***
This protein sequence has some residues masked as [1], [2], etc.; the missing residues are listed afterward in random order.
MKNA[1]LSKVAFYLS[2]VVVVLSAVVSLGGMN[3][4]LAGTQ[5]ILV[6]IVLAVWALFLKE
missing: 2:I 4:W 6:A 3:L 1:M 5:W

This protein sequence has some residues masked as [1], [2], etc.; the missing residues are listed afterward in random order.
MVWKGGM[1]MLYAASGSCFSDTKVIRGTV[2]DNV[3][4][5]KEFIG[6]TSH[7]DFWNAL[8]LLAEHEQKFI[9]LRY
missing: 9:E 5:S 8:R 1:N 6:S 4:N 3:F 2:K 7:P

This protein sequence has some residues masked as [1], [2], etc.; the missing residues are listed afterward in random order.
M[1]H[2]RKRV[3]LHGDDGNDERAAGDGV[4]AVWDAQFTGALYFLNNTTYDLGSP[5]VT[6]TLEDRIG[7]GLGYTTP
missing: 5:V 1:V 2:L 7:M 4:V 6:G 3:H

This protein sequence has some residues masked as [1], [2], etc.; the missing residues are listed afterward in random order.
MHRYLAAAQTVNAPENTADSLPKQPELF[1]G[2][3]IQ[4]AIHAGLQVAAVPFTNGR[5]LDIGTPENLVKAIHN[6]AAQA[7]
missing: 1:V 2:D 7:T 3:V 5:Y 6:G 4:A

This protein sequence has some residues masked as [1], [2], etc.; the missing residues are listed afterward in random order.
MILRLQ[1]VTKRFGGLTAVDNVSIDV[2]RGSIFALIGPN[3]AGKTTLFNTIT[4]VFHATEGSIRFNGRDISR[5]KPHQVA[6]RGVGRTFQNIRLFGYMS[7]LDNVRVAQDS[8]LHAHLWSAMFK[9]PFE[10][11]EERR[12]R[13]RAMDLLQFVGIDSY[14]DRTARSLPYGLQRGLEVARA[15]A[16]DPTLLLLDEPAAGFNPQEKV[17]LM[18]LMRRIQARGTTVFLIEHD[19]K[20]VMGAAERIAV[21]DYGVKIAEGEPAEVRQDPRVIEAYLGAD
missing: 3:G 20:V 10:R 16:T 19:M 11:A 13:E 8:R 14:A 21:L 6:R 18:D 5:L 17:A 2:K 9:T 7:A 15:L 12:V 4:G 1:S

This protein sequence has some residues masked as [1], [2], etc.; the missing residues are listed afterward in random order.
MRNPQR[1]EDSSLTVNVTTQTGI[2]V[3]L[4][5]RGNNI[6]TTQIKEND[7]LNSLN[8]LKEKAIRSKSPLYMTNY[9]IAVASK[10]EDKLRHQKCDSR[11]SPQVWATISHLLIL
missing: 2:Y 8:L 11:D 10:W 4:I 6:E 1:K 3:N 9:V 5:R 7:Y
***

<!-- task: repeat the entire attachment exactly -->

This protein sequence has some residues masked as [1], [2], etc.; the missing residues are listed afterward in random order.
MKNA[1]LSKVAFYLS[2]VVVVLSAVVSLGGMN[3][4]LAGTQ[5]ILV[6]IVLAVWALFLKE
missing: 2:I 4:W 6:A 3:L 1:M 5:W

This protein sequence has some residues masked as [1], [2], etc.; the missing residues are listed afterward in random order.
MVWKGGM[1]MLYAASGSCFSDTKVIRGTV[2]DNV[3][4][5]KEFIG[6]TSH[7]DFWNAL[8]LLAEHEQKFI[9]LRY
missing: 9:E 5:S 8:R 1:N 6:S 4:N 3:F 2:K 7:P

This protein sequence has some residues masked as [1], [2], etc.; the missing residues are listed afterward in random order.
M[1]H[2]RKRV[3]LHGDDGNDERAAGDGV[4]AVWDAQFTGALYFLNNTTYDLGSP[5]VT[6]TLEDRIG[7]GLGYTTP
missing: 5:V 1:V 2:L 7:M 4:V 6:G 3:H

This protein sequence has some residues masked as [1], [2], etc.; the missing residues are listed afterward in random order.
MHRYLAAAQTVNAPENTADSLPKQPELF[1]G[2][3]IQ[4]AIHAGLQVAAVPFTNGR[5]LDIGTPENLVKAIHN[6]AAQA[7]
missing: 1:V 2:D 7:T 3:V 5:Y 6:G 4:A

This protein sequence has some residues masked as [1], [2], etc.; the missing residues are listed afterward in random order.
MILRLQ[1]VTKRFGGLTAVDNVSIDV[2]RGSIFALIGPN[3]AGKTTLFNTIT[4]VFHATEGSIRFNGRDISR[5]KPHQVA[6]RGVGRTFQNIRLFGYMS[7]LDNVRVAQDS[8]LHAHLWSAMFK[9]PFE[10][11]EERR[12]R[13]RAMDLLQFVGIDSY[14]DRTARSLPYGLQRGLEVARA[15]A[16]DPTLLLLDEPAAGFNPQEKV[17]LM[18]LMRRIQARGTTVFLIEHD[19]K[20]VMGAAERIAV[21]DYGVKIAEGEPAEVRQDPRVIEAYLGAD
missing: 3:G 20:V 10:R 16:T 19:M 11:A 13:E 8:R 14:A 21:L 6:R 18:D 5:L 17:A 2:K 9:T 7:A 15:L 12:V 4:G 1:S

This protein sequence has some residues masked as [1], [2], etc.; the missing residues are listed afterward in random order.
MRNPQR[1]EDSSLTVNVTTQTGI[2]V[3]L[4][5]RGNNI[6]TTQIKEND[7]LNSLN[8]LKEKAIRSKSPLYMTNY[9]IAVASK[10]EDKLRHQKCDSR[11]SPQVWATISHLLIL
missing: 2:Y 8:L 11:D 10:W 4:I 6:E 1:K 3:N 9:V 5:R 7:Y